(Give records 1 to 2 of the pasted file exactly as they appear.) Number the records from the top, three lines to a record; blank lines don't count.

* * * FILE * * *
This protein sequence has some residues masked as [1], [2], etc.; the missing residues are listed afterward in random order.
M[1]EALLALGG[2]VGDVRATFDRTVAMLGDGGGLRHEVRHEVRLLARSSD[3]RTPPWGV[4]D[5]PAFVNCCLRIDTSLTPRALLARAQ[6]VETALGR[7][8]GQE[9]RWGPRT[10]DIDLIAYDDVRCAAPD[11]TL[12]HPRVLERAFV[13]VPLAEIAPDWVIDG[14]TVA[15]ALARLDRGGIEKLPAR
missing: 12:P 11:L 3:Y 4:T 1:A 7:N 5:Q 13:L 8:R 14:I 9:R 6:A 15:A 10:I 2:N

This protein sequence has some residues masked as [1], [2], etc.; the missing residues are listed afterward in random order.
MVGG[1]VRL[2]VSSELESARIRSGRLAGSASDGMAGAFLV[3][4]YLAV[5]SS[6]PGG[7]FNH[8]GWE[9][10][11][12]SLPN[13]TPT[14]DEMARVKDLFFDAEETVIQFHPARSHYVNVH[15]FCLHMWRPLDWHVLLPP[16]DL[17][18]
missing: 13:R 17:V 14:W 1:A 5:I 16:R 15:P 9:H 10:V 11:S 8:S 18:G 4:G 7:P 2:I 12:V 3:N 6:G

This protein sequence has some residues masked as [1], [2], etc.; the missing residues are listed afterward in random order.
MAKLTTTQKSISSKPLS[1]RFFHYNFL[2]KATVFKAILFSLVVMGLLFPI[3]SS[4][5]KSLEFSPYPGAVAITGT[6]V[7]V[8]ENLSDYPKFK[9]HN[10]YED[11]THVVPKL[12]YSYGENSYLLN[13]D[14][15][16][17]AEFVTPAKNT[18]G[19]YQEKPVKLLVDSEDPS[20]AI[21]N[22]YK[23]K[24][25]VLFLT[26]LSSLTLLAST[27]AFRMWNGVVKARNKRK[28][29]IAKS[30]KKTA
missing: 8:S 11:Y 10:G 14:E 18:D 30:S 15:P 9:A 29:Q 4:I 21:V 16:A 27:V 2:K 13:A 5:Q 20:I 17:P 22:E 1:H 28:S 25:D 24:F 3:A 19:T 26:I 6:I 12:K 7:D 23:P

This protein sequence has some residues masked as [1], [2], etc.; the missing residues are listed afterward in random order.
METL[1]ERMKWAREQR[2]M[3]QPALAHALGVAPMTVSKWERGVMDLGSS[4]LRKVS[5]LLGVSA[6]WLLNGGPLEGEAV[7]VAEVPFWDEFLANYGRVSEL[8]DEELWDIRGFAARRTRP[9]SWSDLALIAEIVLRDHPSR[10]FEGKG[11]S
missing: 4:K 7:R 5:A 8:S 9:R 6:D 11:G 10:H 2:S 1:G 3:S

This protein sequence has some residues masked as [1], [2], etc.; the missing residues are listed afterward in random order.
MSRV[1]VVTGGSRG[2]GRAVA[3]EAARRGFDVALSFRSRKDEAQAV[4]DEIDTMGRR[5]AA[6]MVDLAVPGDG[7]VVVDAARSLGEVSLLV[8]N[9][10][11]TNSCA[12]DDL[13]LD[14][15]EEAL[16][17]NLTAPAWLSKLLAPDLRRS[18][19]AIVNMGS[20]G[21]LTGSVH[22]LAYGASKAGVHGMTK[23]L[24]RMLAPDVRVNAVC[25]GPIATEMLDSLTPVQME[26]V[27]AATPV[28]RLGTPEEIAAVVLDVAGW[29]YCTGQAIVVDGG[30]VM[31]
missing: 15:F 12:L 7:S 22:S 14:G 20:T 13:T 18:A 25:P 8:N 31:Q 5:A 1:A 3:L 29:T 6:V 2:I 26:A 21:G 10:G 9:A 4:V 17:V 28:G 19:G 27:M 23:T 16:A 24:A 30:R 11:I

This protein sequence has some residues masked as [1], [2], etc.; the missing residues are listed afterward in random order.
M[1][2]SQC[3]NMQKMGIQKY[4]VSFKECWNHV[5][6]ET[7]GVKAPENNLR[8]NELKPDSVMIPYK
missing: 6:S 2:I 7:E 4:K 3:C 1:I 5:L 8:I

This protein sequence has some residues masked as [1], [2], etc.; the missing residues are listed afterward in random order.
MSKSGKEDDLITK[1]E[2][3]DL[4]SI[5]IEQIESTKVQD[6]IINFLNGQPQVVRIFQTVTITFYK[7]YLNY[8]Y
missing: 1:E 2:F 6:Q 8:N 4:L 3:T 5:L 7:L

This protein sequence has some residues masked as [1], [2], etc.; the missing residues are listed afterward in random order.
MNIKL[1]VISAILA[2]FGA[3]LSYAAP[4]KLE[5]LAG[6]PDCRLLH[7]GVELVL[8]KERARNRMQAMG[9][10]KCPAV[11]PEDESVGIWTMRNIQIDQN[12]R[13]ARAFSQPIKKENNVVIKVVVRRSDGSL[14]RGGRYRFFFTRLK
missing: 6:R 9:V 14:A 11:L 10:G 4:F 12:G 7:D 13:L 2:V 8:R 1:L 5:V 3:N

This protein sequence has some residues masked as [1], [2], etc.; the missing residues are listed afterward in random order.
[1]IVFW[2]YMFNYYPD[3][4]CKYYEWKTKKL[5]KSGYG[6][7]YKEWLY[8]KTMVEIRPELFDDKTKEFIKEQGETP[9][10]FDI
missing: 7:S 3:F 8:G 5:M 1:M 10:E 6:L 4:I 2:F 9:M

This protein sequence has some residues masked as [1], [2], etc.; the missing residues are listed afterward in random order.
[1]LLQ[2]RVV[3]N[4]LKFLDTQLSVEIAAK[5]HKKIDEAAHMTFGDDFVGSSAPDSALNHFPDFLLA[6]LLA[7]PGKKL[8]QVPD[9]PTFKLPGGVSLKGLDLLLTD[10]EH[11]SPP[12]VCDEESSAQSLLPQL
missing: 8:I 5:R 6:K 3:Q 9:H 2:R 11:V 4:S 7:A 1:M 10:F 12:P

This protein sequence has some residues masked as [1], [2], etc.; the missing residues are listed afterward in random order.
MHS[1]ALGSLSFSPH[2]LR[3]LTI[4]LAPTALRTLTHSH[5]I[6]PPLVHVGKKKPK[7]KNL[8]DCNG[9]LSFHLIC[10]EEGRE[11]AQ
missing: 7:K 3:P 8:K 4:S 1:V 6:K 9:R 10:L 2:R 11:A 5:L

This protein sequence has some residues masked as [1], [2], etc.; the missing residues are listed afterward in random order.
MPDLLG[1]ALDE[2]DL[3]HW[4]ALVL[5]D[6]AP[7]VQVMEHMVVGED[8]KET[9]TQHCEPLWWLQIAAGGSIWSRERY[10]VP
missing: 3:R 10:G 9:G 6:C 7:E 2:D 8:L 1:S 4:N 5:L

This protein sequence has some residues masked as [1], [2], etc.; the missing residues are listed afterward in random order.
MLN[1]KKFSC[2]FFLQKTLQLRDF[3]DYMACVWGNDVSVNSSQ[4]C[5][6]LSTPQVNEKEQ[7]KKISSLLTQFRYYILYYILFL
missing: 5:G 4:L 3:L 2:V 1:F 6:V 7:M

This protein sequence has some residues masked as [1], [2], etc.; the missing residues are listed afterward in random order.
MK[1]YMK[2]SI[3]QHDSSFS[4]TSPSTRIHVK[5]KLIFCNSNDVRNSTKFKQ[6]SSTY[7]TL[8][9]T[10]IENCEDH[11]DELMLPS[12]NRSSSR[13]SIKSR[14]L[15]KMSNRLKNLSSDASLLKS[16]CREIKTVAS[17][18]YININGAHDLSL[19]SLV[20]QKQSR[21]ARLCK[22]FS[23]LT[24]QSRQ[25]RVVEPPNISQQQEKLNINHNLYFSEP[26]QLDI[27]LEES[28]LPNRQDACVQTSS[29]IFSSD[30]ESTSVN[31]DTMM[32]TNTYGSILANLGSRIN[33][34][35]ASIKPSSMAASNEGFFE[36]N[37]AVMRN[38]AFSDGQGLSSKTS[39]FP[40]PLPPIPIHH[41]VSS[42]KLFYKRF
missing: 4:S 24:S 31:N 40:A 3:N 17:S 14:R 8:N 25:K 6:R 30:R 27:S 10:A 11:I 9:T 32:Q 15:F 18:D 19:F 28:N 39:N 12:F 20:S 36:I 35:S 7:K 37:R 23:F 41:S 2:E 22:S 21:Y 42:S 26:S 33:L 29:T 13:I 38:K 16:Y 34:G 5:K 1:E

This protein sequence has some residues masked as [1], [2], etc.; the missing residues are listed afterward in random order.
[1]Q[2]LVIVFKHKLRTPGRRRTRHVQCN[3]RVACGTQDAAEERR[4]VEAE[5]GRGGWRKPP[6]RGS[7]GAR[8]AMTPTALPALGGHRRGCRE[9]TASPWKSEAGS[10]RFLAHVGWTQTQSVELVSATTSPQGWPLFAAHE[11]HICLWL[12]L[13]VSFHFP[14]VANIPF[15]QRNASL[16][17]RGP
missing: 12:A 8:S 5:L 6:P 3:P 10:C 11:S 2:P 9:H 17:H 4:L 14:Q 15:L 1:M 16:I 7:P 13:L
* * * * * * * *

This protein sequence has some residues masked as [1], [2], etc.; the missing residues are listed afterward in random order.
M[1]EALLALGG[2]VGDVRATFDRTVAMLGDGGGLRHEVRHEVRLLARSSD[3]RTPPWGV[4]D[5]PAFVNCCLRIDTSLTPRALLARAQ[6]VETALGR[7][8]GQE[9]RWGPRT[10]DIDLIAYDDVRCAAPD[11]TL[12]HPRVLERAFV[13]VPLAEIAPDWVIDG[14]TVA[15]ALARLDRGGIEKLPAR
missing: 12:P 11:L 3:Y 4:T 1:A 7:N 5:Q 13:L 8:R 14:I 9:R 6:A 15:A 10:I 2:N

This protein sequence has some residues masked as [1], [2], etc.; the missing residues are listed afterward in random order.
MVGG[1]VRL[2]VSSELESARIRSGRLAGSASDGMAGAFLV[3][4]YLAV[5]SS[6]PGG[7]FNH[8]GWE[9][10][11][12]SLPN[13]TPT[14]DEMARVKDLFFDAEETVIQFHPARSHYVNVH[15]FCLHMWRPLDWHVLLPP[16]DL[17][18]
missing: 13:R 17:V 14:W 1:A 5:I 16:R 15:P 9:H 10:V 11:S 8:S 18:G 4:G 7:P 2:I 12:V 3:N 6:G